Jersey Non-Charitable Purpose Trusts
Trust and Private Wealth | 08/02/18
Jersey Non-Charitable Purpose Trusts
Traditionally, the hallmark of a trust is that its terms require the trust assets to be utilised for the benefit of beneficiaries, whether they be individuals or legal persons. However, under the Trusts (Jersey) Law 1984 (the “Trust Law”), it is possible to establish trusts for purposes (whether they be charitable or non-charitable) rather than for beneficiaries. This note concentrates upon non-charitable purpose trusts.
Establishment of the Trust
As with beneficiary trusts, the Purpose Trust require adherence to the same legal certainties as required under the Jersey law for other trusts, namely there must be (a) certainty that the settlor intends to create the trust (b) certainty as to the identity of the subject assets to constitute the trust fund and (c) certainty as to the objects intended to benefit under the trust (in this case purposes rather than persons or a class of persons constituting the beneficial class). As such, it is necessary to understand at any given time whether or not the proposed application of trust assets is within the terms of the trust deed and the stated purposes.
Whilst the purposes can be widely drawn, they need to not be inconsistent with public policy considerations or otherwise be contrary to the laws of Jersey.
Other Terms of the Purpose Trust
A trust may as a matter of Jersey law continue indefinitely and the same applies with a non-charitable purpose trusts. Accordingly, the perpetuity restrictions that sometimes inhibit the longevity of trusts under other systems of law which do not apply in Jersey.
The terms of the trust deed will set out the terms of the trusts powers and provisions which apply to the operation of the Purpose Trust and provisions would ordinarily be included to deal with remuneration of the trustee, indemnification and administrative powers applicable to the operation of the trust.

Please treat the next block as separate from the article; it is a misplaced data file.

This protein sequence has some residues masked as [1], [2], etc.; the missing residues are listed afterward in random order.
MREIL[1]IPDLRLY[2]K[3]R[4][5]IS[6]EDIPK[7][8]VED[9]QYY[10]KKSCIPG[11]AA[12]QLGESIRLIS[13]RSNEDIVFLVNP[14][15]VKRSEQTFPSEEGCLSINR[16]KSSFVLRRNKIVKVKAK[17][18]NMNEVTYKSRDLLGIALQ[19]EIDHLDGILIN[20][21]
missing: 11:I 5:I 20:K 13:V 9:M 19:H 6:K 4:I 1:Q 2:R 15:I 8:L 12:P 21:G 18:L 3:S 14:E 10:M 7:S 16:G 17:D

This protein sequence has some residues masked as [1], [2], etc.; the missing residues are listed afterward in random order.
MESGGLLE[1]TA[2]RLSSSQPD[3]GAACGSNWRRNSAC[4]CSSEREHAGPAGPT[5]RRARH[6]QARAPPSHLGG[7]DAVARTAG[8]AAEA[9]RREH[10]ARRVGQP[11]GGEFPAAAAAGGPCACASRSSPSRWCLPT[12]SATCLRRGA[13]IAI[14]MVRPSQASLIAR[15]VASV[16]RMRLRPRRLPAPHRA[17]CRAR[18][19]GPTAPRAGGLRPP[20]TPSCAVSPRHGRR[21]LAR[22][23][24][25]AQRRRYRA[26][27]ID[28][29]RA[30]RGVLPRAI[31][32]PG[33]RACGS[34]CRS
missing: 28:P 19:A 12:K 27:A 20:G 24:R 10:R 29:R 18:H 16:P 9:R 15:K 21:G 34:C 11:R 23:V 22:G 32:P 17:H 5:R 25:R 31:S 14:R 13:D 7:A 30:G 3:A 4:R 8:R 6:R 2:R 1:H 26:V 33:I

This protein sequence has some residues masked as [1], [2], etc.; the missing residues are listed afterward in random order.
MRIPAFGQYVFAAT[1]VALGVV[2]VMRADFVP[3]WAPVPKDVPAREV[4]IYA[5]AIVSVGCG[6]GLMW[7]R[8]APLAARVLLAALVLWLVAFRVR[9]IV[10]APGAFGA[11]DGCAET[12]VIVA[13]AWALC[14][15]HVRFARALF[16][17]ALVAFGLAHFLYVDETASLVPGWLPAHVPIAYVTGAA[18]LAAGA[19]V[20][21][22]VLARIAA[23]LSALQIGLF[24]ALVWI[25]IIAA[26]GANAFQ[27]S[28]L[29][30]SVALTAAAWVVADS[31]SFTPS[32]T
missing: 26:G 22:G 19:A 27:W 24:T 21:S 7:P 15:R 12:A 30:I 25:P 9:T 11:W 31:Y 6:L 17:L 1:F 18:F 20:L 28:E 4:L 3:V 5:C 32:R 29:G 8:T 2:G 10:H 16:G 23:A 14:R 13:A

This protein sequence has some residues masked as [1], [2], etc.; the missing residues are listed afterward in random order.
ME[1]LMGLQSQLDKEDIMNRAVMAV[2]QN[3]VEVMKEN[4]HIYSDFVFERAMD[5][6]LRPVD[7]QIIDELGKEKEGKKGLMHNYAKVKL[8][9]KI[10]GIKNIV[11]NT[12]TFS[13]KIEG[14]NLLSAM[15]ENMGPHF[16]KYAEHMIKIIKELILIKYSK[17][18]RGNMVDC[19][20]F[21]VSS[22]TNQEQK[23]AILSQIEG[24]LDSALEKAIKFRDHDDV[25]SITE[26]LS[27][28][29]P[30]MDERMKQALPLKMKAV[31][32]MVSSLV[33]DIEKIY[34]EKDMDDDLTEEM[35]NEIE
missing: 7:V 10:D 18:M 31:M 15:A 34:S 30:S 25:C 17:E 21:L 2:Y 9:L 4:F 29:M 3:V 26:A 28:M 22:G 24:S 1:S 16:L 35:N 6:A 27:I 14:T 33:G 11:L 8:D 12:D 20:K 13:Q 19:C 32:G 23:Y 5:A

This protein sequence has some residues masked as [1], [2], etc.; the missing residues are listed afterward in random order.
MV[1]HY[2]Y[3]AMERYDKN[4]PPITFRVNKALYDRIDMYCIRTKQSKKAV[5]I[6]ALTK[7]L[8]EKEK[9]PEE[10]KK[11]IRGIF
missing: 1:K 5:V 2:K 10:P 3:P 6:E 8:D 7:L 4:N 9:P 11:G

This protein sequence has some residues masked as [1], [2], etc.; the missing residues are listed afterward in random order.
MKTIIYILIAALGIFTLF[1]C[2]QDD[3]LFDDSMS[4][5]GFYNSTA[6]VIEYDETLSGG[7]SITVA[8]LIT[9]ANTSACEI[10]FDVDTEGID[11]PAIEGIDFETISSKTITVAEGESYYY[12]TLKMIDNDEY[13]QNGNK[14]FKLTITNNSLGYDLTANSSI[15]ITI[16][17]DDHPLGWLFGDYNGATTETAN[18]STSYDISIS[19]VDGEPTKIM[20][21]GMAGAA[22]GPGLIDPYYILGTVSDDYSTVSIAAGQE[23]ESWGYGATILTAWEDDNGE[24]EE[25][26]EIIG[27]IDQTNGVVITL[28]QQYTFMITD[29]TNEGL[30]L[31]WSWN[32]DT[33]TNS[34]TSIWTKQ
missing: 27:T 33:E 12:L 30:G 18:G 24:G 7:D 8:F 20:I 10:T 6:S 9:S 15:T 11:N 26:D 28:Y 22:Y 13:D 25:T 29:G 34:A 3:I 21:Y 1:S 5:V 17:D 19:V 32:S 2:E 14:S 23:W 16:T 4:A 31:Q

In order to ensure that the trust obligation is enforceable, given the fact that there are no beneficiaries with the trust, Jersey law requires that someone be appointed as the “enforcer”. This person fulfils the function of holding the trustees accountable to the trust obligation and to ensure that the trust is administered in the best interests of the purposes. The enforcer does not profit, directly or indirectly, form his office unless the terms of the trust permits such profit or such profit is approved by the Royal Court in Jersey and it would be usual for the terms of the trust instrument to provide for payment of a professional enforcer’s fees and expenses in the usual way.
The rights of an enforcer to receive trustee information are limited to the same extent as the rights of a beneficiary. However, these rights are relatively wide and provide for disclosure upon request of documents which relate to or form part of the trust accounts, but it is possible to extend the rights of disclosure by the terms of the trust, if it is considered that this is desirable.
The Purpose Trust requires there to be an enforcer at all times and it would also be usual for the terms of the trust to deal with the mechanism for the resignation and appointment of an enforcer. In this regard, an enforcer can be an individual or a corporate entity but the enforcer must not also be the trustee of the trust for obvious reasons. It would be permissible to have an individual who is a director of a corporate trustee or a subsidiary of the corporate trustee to act as the enforcer but care would need to be taken to ensure that any conflicts of interest were properly managed and provided for in the trust documentation.